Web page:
You can also do your own extension, look for Form 4868 at www.irs.gov If you successfully file a Federal Extension and DON’T OWE STATE tax, you don’t need to do a state extension (at least in CA). The federal extension covers you. If you DO owe state tax, you’ll need to look for Form 3519 at www.ftb.ca.gov. I’m told you can pay CA with a credit card (for a fee).

Avoiding an Audit by Filing an Extension

published February, 2007

Rumors of avoiding an audit by filing on extension are greatly exaggerated

The IRS selects returns for audit based on three criteria: The “DIF” Score, Randomly, and Document Matching. None of these methods have anything to do with the date you file. 

The DIF Score (Discriminate Index Function—now that you know what it stands for, is it any clearer?) is a “secret” statistical analysis of returns based on income and other factors—The IRS has and idea of what they expect you to be reporting based on your income. They won’t reveal their criteria for obvious reasons.

Sometimes “your number is up” and you get audited for no other reason than random selection. It’s not personal. It keeps people honest.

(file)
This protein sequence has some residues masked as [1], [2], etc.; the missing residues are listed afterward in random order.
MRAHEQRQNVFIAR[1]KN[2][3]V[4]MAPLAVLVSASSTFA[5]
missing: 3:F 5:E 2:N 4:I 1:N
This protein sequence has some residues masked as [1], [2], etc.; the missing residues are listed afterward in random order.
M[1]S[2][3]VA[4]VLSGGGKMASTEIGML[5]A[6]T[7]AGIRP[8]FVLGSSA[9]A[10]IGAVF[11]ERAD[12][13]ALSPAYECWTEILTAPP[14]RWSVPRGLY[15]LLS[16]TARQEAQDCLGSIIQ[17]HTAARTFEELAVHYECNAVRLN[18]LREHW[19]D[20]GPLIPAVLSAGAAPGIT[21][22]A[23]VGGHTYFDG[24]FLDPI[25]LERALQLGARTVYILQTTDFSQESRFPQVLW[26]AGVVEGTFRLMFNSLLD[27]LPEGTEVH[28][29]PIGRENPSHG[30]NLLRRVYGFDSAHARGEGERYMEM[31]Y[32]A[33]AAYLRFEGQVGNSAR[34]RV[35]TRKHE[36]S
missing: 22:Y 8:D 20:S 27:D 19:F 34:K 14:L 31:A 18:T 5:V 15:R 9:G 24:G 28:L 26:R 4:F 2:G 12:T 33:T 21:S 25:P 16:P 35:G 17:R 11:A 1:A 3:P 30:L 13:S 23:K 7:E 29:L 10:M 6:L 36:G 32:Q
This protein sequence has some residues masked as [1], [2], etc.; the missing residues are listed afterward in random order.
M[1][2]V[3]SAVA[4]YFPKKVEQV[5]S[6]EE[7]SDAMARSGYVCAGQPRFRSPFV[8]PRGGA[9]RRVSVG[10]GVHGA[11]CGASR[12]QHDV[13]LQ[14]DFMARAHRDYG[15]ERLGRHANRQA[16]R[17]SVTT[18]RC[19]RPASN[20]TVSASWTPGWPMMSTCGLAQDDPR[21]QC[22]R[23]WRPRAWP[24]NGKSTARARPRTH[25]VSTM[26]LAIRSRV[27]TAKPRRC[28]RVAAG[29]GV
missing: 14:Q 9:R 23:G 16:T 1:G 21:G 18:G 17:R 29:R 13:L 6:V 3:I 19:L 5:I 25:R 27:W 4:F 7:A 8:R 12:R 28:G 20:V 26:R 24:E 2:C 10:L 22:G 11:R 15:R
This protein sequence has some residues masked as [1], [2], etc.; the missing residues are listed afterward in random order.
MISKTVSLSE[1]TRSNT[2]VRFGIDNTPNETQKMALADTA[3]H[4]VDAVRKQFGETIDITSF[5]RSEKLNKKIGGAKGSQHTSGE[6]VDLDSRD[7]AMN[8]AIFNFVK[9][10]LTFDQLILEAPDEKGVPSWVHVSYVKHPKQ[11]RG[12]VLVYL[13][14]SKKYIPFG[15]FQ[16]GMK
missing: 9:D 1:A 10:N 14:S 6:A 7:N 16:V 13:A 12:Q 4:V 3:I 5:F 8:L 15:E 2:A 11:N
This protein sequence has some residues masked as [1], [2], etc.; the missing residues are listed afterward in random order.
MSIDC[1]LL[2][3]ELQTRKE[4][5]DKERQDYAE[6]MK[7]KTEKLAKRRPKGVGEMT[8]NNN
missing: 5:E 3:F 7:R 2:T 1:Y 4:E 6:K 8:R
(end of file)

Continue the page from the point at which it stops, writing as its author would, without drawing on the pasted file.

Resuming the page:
Document matching is where they take the 1099s and W-2s and whatnot, and match them to what you’ve reported. No problem if you report more income than appears on your 1099s, but it is a problem if you report less.

For stock sales, the IRS only gets the “sale” amount, they don’t get the cost—so the IRS is going to presume you bought your stock for $0 unless you report differently, so you need to report, even if you had a loss on sale of stocks. It can take the IRS up to three years to match documents, but they usually get around to it.

We at Tax Buddha recommend you report ALL your income, even if you don’t think you’ll get caught. “Missing 1099s” have a notorious way of appearing after the fact—for example when the person who paid you gets audited. You’re looking out for yourself when you report completely, plus, it’s the law.

If you actually do forget and find a 1099 or some other document after the fact, let us know so we can file an Amended Return for you. It is much better to discover your own mistake and take action to correct the error than to have the IRS discover it. You’re not going to jail if you’ve made an error. Of course if you forget that million dollars of income, the story might be different.